Form follows politics Abstract
Theoretically, architecture is about creating spaces and forms that follow function, but does that apply in real life? In my excursion I would like to investigate the main factors that influence architecture in reality; Politics, money and culture. This topic is a very interesting and controversial one, yet people notice and mention but never dare to get into the details of it. It will show the conflict in cultures and how it is engaged with the process of designing buildings and their functions. My strategy to present this issue is to document and visit examples of buildings that would help in supporting my statement, with the focus on the main inspiration of this excursion; Yenidze “the tobacco mosque” in addition to visiting real mosques in Dresden. Yenidze is the name of a former cigarette factory building in Dresden, Germany. It was built in the beginning of the 2th century with the form of a mosque. It has been readapted and renovated, and currently used as office building and restaurant. Night events take place underneath the dome of the “mosque”. Those events mainly revolve around telling tales with orient dancing. On the other hand, the activities that should be performed there, such as praying, are held in storage-like buildings named as mosques even though it lacks the elements of one.
Form Follows Politics The FFF is the methodology that is taught in most of architecture schools whether it is “ Form Follows Function” , which is the most common one through history of Architecture, or “ Function Follows Form”, the a reverse process of design is occurred. With the FFF the semiotic and the semantic are always connected to each other, semantic is the symbol itself and the semantic is its meaning. But what if both semiotic and semantic are lost? What are the factors that really affect them and make neither form nor function follow each other? Those question are going to be answered in this piece of paper which is designated to investigate the main factors that influence architecture in reality; politics, money and culture. The conflicts in cultures are also going to be examined to relate it to those factors and how it is engaged with the process of designing buildings and their functions. To make my Ideas more convincing, I have decided to study two iconic buildings in the city Dresden in Germany, where each one of them has a big statement to say to the visitors, those are: Yenidze “the tobacco Mosque” with its mosque like design, and the other building is the Jewish synagogue with its sophisticated structure. In addition to that, Muslims religious centers, that they call Masjid, are going to be studied to be aware of the regulations that were put by the German government compared to the freedom the Jewish have. Yenidze is the name of a former cigarette factory building in st Dresden which was built in the the beginning of the 21 century with the form of a mosque. Hugo Zeitz the founder of the tobacco mosque, as used to be referred to by people, wanted to vuild a factory in the style of a mosque, even if it would contradict with the different style in Dresden; the baroque style of the cities of Saxon. The name of the factory came from the most important tobacco growing area in Turkey; Yenidze. Yenidze- Dresden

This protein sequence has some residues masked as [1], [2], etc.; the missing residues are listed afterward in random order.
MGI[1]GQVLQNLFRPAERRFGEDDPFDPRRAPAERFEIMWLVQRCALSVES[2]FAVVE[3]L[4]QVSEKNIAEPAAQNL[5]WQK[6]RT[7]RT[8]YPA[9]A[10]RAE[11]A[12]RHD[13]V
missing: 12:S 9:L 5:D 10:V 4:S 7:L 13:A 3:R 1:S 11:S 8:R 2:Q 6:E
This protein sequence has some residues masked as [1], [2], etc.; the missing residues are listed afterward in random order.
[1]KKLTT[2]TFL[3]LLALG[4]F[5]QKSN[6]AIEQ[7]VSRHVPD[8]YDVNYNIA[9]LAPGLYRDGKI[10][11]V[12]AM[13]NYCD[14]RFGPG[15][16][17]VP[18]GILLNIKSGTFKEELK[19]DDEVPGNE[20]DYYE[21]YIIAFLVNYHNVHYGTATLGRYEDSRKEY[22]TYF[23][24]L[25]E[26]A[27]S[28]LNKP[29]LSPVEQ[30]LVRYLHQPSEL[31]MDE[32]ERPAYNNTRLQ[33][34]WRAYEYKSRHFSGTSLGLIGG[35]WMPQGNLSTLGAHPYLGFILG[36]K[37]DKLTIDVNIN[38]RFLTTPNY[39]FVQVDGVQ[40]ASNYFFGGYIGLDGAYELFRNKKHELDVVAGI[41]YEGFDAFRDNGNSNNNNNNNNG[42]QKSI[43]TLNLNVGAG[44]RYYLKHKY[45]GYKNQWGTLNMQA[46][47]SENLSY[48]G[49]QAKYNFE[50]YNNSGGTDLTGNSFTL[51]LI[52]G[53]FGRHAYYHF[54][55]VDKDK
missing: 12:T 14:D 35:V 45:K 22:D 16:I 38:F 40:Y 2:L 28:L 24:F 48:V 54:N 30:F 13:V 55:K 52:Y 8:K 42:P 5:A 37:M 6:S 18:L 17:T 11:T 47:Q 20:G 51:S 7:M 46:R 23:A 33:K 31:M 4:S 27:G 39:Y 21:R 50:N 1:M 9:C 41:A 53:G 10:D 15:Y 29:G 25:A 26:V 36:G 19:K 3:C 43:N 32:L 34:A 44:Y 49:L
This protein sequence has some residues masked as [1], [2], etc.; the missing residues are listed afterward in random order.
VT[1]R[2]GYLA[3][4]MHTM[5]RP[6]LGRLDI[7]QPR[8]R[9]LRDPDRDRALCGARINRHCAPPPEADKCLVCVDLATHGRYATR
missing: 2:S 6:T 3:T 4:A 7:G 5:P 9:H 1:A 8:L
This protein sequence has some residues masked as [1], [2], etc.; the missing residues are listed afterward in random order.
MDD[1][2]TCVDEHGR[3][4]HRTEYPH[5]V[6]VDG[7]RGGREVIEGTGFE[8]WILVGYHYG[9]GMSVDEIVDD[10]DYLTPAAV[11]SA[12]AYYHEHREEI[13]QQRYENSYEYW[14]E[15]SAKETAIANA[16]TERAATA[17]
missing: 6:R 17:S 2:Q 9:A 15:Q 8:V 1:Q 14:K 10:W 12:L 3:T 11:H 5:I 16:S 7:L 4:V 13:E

The construction started in 1907 and finished in 1909, and even though it was Germany’s first reinforced concrete skeleton building, but it was merely related to the modernity in architecture that followed the industrial revolution of that era. It was almost of an Islamic architecture; glass dome, 600 differently designed windows, chimney and ventilation shafts in the form of minarets, the big court around the building. And even though in the west façade there were elements in art nouveau style, the whole building stood and still standing as pure replica of Islamic architecture.
Variation in windows
When entering the building, one can only related to the design of the exterior of the building through the red and grey granite decorating the foyer, other than that the interior of the building is of a modern western architecture and does not reflect the exterior of Yenidze. The glass dome, with the form of a four centered arch and the 20 height, was at the beginning a colorfully corresponds harmonically with the oriental architecture of the building. “Salem Aleikum” was the salutation line in fluorescent letters from the roof of the “mosque” before the dome got destroyed during the war in 1945. Then it was reconstructed and verified in brown-green glass in 1986. The “tobacco mosque” is currently used as office building of a private sector company. The dome is used as restaurant and the upper part of the dome is used for Oriental night activities, where oriental dancers tell the story of the one thousand and one night tales through their dancing. It is very shocking to see such a building with its all oriental ornamentation and design is used for such acts and where a lot of nudity abstract statues are distributed around the site declaring that this territory has no sense of spirituality and no religious activities can be held there.
The nightclub billboard
Interior of the building